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December 14, 2023 | International, Aerospace

Germany spends $2.3 billion on Airbus light attack helicopters

The order includes anti-tank combat configurations, but not for all aircraft.

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  • BAE, Oshkosh to build prototype cold-weather vehicles for U.S. Army

    April 15, 2021 | International, Land

    BAE, Oshkosh to build prototype cold-weather vehicles for U.S. Army

    Oshkosh Defense and BAE Systems were chosen to deliver prototypes of the U.S. Army's next Cold Weather All-Terrain Vehicle, the companies announced on Wednesday.

  • Air Force Hires Startup To Build Up MDO’s Unified Data Library

    November 1, 2019 | International, Aerospace

    Air Force Hires Startup To Build Up MDO’s Unified Data Library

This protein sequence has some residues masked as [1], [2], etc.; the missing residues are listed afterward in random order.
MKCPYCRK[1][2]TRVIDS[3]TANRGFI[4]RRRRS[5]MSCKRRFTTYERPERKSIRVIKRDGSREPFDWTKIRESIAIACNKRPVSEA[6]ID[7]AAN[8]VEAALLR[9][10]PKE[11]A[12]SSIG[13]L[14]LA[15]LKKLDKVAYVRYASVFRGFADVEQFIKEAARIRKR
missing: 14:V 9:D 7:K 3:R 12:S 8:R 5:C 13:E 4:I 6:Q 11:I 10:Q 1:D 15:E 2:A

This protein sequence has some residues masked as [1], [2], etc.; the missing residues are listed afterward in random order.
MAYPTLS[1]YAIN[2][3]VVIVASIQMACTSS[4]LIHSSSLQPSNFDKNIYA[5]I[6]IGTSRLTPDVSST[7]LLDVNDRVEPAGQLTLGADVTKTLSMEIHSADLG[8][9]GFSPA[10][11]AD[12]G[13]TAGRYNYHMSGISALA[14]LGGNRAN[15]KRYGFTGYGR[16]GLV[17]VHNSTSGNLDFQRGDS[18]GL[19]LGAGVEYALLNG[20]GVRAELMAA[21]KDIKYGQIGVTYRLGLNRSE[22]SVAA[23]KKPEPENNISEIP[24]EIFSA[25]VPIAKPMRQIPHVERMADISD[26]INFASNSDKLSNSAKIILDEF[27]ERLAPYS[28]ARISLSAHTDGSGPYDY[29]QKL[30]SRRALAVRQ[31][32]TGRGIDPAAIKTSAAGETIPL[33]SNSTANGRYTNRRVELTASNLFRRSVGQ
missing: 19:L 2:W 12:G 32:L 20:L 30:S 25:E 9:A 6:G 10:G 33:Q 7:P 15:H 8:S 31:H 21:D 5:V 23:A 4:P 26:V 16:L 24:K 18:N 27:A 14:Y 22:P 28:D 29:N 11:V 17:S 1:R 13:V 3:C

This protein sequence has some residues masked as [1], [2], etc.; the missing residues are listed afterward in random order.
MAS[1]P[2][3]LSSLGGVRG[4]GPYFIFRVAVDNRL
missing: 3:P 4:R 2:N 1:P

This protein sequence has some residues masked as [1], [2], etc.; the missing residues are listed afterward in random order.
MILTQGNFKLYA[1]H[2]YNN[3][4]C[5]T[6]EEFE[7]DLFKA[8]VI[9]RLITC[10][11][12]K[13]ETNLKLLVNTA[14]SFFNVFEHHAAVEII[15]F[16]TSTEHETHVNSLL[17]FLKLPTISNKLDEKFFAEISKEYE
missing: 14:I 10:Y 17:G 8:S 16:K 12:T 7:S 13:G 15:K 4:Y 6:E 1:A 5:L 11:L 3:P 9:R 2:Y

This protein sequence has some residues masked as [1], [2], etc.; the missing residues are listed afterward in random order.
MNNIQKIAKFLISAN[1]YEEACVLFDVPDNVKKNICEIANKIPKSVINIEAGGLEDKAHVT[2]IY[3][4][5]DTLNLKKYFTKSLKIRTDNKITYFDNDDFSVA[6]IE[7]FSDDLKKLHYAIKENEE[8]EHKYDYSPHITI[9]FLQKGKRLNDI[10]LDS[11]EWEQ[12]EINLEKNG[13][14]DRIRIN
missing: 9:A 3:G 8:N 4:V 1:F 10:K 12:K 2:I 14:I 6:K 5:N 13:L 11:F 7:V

By THERESA HITCHENS WASHINGTON: The Air Force is expanding a key data tool, the cloud-based Unified Data Library (UDL), that may underpin the service's ambitious Multi-Domain Operations push. Air Force leaders (including acquisition chief Will Roper) believe the UDL will be able to mesh data from all types of sensors to provide space situational awareness (SSA) and command and control (C2) for most Air Force missions. The small $37 million contract, awarded Tuesday to Bluestaq LLC, will “expand the Advanced Command and Control Enterprise Systems and Software (ACCESS) project for the Air Force Research Laboratory (AFRL), the Air Force Space and Missile Systems Center (SMC) Data Program Management Office and the Directorate of Special Programs, Space Situational Awareness Division.” ACCESS will feed the UDL, integrating data “from a wide range of sources spanning commercial, foreign, Department of Defense (DoD) and the Intelligence Community (IC),” according to a company press release. The contract, awarded under the Small Business Innovation Research (SBIR) program, appears to fulfill exactly what Roper and other Air Force acquisition officials are pressing for: drawing in small and innovative companies that can move fast to help the service get inside the speed of Moore's Law instead of taking years or decades to develop new software systems. “We can't specify all specific data sets over the next three years because prioritization is dynamic, but the goal is to eventually integrate all of AFSPC data there along with other sources such as commercial space (already there but more coming), multi-domain data from such as air, land, sea, data from other agencies, and even academia,” an Air Force Space Command spokesperson told Breaking D yesterday. The spokesperson noted that the expansion will support Space Command's National Space Defense Center, designed to run future combat operations in space and to integrate Intelligence Community data with that of the military. It also will support the Combine Space Operations Center (CSPOC), that shares space domain awareness information with allies, the spokesperson said, as well as administrative functions. UDL is the brain child of Maj. Gen. Kim Crider, Air Force Space Command's (AFSPC) data integration guru. Crider is charged with developing AFSPC's classified Enterprise Data Strategy and Roadmap to underpin multi-domain command and control (MDC2) operations. “The Unified Data Library consumes, processes, and distributes millions of unique data products daily originating from dozens of commercial, academic, and government organizations across the world to a diverse user base spanning 25 countries,” according to Bluestaq. “The Unified Data Library storefront provides a robust interactive online API to assist users or developers with education and discovery of available dashboards, data streams, services, structures, and formats. The Air Force plans to expand the Unified Data Library to allow different security classification user access levels and fuse data from all types of sensors to provide command and control for most Air Force missions.” Indeed, AFSPC said in its email, “UDL data is available to any partner organization today, depending on clearance, authorization of the data provider, and classification of the data in question.” The UDL also is being tested by the Commerce Department as it readies itself to take over the mission of providing space situational awareness (SSA) information to commercial and foreign satellite operators. To get some idea of how different the culture is at this company note this comment by Andy Hofle, Bluestaq chief engineer and co-founder: “It has been exciting to see the growing community interest in the data management platform over the last 18 months, and our team has had a tremendous amount of fun playing a role in the development of the project.”